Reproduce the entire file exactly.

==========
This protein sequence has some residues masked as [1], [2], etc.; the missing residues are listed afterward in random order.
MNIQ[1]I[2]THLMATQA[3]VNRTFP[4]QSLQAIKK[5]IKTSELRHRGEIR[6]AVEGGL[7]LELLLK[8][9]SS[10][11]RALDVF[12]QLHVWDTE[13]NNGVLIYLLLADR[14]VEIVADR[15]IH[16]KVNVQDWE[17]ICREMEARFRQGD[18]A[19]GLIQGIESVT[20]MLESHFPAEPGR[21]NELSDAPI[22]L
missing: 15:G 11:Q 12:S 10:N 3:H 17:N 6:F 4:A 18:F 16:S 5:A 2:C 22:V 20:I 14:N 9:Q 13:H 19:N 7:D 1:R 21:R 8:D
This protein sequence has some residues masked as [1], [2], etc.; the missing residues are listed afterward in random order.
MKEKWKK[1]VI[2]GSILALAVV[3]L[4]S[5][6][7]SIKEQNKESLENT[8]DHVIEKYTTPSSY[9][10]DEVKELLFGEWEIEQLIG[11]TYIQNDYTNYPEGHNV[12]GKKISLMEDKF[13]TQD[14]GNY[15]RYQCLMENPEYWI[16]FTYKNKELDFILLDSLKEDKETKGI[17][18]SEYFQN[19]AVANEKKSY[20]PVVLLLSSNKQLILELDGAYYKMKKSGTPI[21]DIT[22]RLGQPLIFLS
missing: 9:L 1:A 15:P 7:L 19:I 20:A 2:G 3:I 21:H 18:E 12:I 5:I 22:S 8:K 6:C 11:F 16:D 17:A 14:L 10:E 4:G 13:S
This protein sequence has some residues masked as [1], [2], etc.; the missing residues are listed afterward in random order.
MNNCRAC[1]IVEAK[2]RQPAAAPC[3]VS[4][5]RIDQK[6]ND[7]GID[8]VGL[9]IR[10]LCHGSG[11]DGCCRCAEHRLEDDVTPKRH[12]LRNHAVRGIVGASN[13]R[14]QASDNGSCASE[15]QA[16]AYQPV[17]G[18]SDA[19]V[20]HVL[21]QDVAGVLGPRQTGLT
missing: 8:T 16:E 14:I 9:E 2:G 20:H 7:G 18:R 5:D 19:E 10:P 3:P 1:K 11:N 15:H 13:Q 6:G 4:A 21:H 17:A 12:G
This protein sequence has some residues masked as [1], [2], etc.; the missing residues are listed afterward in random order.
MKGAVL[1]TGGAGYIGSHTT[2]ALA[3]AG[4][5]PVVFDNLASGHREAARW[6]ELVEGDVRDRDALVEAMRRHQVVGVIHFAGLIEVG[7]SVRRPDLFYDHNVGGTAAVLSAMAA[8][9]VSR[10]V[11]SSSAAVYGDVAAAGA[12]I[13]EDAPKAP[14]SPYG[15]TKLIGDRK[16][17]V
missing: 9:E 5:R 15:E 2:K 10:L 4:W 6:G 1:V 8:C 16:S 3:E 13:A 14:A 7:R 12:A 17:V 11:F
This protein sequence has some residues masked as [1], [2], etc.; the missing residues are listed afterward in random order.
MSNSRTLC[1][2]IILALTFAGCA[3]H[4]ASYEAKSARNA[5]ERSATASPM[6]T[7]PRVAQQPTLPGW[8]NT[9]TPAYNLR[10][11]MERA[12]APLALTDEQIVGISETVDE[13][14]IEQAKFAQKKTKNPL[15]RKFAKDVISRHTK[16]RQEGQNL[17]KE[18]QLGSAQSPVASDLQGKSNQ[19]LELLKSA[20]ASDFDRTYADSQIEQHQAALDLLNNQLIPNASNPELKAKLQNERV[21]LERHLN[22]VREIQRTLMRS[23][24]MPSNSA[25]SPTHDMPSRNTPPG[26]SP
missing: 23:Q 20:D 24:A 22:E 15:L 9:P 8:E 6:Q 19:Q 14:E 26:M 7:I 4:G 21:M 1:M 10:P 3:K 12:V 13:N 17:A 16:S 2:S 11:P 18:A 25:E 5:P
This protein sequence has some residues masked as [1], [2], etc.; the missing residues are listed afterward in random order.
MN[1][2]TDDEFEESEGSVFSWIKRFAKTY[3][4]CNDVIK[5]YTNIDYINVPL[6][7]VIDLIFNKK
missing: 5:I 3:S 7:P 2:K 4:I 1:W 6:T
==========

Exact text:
This protein sequence has some residues masked as [1], [2], etc.; the missing residues are listed afterward in random order.
MNIQ[1]I[2]THLMATQA[3]VNRTFP[4]QSLQAIKK[5]IKTSELRHRGEIR[6]AVEGGL[7]LELLLK[8][9]SS[10][11]RALDVF[12]QLHVWDTE[13]NNGVLIYLLLADR[14]VEIVADR[15]IH[16]KVNVQDWE[17]ICREMEARFRQGD[18]A[19]GLIQGIESVT[20]MLESHFPAEPGR[21]NELSDAPI[22]L
missing: 15:G 11:Q 12:S 10:N 3:H 17:N 6:F 4:A 18:F 16:S 5:A 2:C 22:V 20:I 14:N 9:Q 13:H 19:N 7:D 1:R 21:R 8:D
This protein sequence has some residues masked as [1], [2], etc.; the missing residues are listed afterward in random order.
MKEKWKK[1]VI[2]GSILALAVV[3]L[4]S[5][6][7]SIKEQNKESLENT[8]DHVIEKYTTPSSY[9][10]DEVKELLFGEWEIEQLIG[11]TYIQNDYTNYPEGHNV[12]GKKISLMEDKF[13]TQD[14]GNY[15]RYQCLMENPEYWI[16]FTYKNKELDFILLDSLKEDKETKGI[17][18]SEYFQN[19]AVANEKKSY[20]PVVLLLSSNKQLILELDGAYYKMKKSGTPI[21]DIT[22]RLGQPLIFLS
missing: 9:L 1:A 15:P 7:L 19:I 20:A 2:G 3:I 21:H 18:E 12:I 5:I 22:S 8:K 6:C 11:F 16:D 17:A 14:L 10:E 4:G 13:S
This protein sequence has some residues masked as [1], [2], etc.; the missing residues are listed afterward in random order.
MNNCRAC[1]IVEAK[2]RQPAAAPC[3]VS[4][5]RIDQK[6]ND[7]GID[8]VGL[9]IR[10]LCHGSG[11]DGCCRCAEHRLEDDVTPKRH[12]LRNHAVRGIVGASN[13]R[14]QASDNGSCASE[15]QA[16]AYQPV[17]G[18]SDA[19]V[20]HVL[21]QDVAGVLGPRQTGLT
missing: 8:T 16:E 14:I 9:E 2:G 20:H 7:G 18:R 5:D 19:E 10:P 3:P 1:K 11:N 15:H 13:Q 6:G 4:A 21:H 17:A 12:G
This protein sequence has some residues masked as [1], [2], etc.; the missing residues are listed afterward in random order.
MKGAVL[1]TGGAGYIGSHTT[2]ALA[3]AG[4][5]PVVFDNLASGHREAARW[6]ELVEGDVRDRDALVEAMRRHQVVGVIHFAGLIEVG[7]SVRRPDLFYDHNVGGTAAVLSAMAA[8][9]VSR[10]V[11]SSSAAVYGDVAAAGA[12]I[13]EDAPKAP[14]SPYG[15]TKLIGDRK[16][17]V
missing: 9:E 5:R 15:E 2:K 10:L 4:W 6:G 1:V 8:C 16:S 3:E 13:A 14:A 7:R 12:A 17:V 11:F
This protein sequence has some residues masked as [1], [2], etc.; the missing residues are listed afterward in random order.
MSNSRTLC[1][2]IILALTFAGCA[3]H[4]ASYEAKSARNA[5]ERSATASPM[6]T[7]PRVAQQPTLPGW[8]NT[9]TPAYNLR[10][11]MERA[12]APLALTDEQIVGISETVDE[13][14]IEQAKFAQKKTKNPL[15]RKFAKDVISRHTK[16]RQEGQNL[17]KE[18]QLGSAQSPVASDLQGKSNQ[19]LELLKSA[20]ASDFDRTYADSQIEQHQAALDLLNNQLIPNASNPELKAKLQNERV[21]LERHLN[22]VREIQRTLMRS[23][24]MPSNSA[25]SPTHDMPSRNTPPG[26]SP
missing: 23:Q 20:D 24:A 22:E 15:L 9:P 8:E 6:Q 19:Q 14:E 26:M 7:I 4:G 21:M 1:M 10:P 3:K 12:V 13:N 17:A 16:S 2:S 11:P 18:A 25:E 5:P
This protein sequence has some residues masked as [1], [2], etc.; the missing residues are listed afterward in random order.
MN[1][2]TDDEFEESEGSVFSWIKRFAKTY[3][4]CNDVIK[5]YTNIDYINVPL[6][7]VIDLIFNKK
missing: 5:I 3:S 7:P 2:K 4:I 1:W 6:T